Sorry, Stax, I certainly didn't mean to "badger" you. I look at so many posts from so many members every day that it's impossible for me to remember everything that everyone has posted about. I looked back, and now I do remember the very nice table you built. The entryway organizer I entirely missed the first time around (very nice, BTW). Again, I apologize if I came off sounding like a jerk. I'm quite sure that if you decide to build yourself some faux beams, you'll do a fine job. I'll look forward to your in-progress and installed pics. Rick
  11. begreen

    begreen Mooderator Staff Member

    Joined:
    Nov 18, 2005
    Messages:
    49,860
    Loc:
    South Puget Sound, WA
    Last week I visited a friend's neighbor that is an extraordinary faux artist. He has a large carrying beam that looks like a chestnut 10 x 8 going across the center of the stove room. You have to marvel at it and wonder where it came from. We guessed an old warehouse. Uh uh, it's all fake. He boxed in the a steel beam with plywood, then built up plaster, added grain and detailed it so that you have to touch it to realize it isn't wood. I'll take a picture next time I am up there. It's impressive.
    save$ likes this.
  12. save$

    save$ Minister of Fire

    Joined:
    Sep 22, 2008
    Messages:
    1,906
    Loc:
    Chelsea Maine
    I want to see that one!
    There is a lot of talent in this forum group.
  13. Stax

    Stax Minister of Fire

    Joined:
    Dec 22, 2010
    Messages:
    944
    Loc:
    Southeastern PA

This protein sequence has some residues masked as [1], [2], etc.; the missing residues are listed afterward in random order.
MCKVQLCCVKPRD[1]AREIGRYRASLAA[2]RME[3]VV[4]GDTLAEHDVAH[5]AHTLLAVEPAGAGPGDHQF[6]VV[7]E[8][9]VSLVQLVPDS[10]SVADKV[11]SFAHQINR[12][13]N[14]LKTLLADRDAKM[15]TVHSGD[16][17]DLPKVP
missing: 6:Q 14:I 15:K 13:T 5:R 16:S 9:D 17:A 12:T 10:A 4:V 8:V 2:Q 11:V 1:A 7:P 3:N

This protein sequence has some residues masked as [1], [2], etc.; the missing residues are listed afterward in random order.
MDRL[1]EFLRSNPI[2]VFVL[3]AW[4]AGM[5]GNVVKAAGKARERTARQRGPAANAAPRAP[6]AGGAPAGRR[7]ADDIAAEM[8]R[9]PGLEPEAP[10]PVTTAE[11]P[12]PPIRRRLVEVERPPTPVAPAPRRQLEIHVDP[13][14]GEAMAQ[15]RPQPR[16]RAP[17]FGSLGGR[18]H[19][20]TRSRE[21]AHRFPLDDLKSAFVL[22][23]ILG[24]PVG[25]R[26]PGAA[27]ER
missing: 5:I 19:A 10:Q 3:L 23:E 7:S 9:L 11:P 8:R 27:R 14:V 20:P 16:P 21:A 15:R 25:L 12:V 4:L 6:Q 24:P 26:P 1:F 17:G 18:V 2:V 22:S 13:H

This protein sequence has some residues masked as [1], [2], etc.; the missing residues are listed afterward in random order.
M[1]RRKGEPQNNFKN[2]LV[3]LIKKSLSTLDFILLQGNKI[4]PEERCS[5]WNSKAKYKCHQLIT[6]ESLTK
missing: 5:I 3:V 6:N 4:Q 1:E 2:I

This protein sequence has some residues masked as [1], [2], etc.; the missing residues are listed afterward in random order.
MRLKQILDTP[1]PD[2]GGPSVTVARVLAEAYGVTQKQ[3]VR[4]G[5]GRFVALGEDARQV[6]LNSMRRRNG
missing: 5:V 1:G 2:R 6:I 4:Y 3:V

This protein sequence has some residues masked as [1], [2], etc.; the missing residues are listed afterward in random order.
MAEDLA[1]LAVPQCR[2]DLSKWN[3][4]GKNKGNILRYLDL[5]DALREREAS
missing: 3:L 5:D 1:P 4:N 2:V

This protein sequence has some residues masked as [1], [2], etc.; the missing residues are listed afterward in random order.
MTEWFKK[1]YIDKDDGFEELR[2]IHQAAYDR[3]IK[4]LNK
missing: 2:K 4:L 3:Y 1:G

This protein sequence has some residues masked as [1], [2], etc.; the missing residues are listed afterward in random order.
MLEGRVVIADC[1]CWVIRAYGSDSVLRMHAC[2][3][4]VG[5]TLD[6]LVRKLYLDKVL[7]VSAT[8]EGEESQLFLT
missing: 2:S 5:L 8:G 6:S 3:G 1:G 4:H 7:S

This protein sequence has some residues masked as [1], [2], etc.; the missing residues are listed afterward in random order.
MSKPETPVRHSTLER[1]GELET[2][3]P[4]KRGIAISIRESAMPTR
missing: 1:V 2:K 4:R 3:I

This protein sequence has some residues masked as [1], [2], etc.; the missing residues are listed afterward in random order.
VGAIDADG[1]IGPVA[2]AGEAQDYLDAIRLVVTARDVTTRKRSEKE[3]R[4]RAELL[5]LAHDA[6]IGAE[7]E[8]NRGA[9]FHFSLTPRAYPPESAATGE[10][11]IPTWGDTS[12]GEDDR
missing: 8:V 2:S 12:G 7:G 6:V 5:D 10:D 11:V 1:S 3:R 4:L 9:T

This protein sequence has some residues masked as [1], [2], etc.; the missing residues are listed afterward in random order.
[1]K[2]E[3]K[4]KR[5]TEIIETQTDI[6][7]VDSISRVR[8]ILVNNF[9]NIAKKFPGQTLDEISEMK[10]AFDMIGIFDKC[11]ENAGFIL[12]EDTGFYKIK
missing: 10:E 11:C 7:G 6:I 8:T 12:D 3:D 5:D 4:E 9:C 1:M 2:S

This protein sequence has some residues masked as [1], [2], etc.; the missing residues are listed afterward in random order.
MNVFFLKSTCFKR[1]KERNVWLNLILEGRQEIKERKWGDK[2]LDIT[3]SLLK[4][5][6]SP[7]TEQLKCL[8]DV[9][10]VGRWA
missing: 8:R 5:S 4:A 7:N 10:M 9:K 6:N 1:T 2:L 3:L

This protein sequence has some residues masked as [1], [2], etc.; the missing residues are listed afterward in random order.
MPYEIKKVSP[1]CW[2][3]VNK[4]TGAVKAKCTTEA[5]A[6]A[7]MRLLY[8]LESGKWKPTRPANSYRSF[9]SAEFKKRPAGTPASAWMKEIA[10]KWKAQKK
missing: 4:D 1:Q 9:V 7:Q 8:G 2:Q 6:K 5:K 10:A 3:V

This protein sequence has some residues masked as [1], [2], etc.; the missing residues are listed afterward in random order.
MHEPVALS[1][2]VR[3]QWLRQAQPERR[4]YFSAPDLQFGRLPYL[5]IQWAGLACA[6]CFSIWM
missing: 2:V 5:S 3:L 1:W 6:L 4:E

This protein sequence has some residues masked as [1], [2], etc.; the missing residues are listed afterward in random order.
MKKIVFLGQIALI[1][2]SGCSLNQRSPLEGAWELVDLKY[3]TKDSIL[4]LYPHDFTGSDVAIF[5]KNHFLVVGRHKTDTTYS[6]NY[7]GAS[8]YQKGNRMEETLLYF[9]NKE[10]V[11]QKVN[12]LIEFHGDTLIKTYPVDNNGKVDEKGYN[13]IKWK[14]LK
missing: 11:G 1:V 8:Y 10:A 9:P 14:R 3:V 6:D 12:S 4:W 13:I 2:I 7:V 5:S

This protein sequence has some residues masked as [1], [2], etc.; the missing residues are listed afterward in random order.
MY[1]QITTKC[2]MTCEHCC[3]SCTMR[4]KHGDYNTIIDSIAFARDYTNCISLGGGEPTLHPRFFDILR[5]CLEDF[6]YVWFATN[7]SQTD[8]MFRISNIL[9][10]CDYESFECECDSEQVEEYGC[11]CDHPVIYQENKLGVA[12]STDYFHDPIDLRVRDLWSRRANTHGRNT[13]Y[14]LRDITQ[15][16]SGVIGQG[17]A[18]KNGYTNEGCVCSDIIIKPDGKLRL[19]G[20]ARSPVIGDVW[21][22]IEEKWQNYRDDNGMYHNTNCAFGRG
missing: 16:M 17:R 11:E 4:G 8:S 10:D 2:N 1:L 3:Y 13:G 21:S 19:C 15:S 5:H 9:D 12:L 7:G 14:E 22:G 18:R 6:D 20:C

It's all good Fossil, no worries. Fishingpol, those do look good. Nice work. I think I'll use 1 x's, miter the joints and hand scrap or plane and then stain them to give them that old rustic look. I'll use blocks as nailers.
  14. John Alves

    John Alves New Member

    Joined:
    Jul 16, 2012
    Messages:
    1
    You could also use the ceiling beams made out of foam if you wanted to save some labor. I helped my cousin install faux beams in their california home and it was really easy, they look good too. Here is a gallery if you are interested, Good luck!
  15. ScotO

    ScotO Guest

    Stax, I installed LOTS of faux beams in my house. Well, they aren't exactly faux beams, the cross beams are steel I-beams and the vertical posts are laminated 2x6's. I used antique barn siding to case the beams and posts to give the look of wood beams. The big one in my kitchen is almost 30' long, 10"x12". I used a handheld electric planer on the insides of the boards, and had to join a board end to end with a miter here and there (that was tricky, had to match the rustic grain as best as I could ) but it looks fantastic. Before the final install I cleaned the siding with a stiff bristle poly brush and compressed air. Looks like real wood beams! Sorry for the poor pictures, hard to get good pics of the ceiling with the sun out.....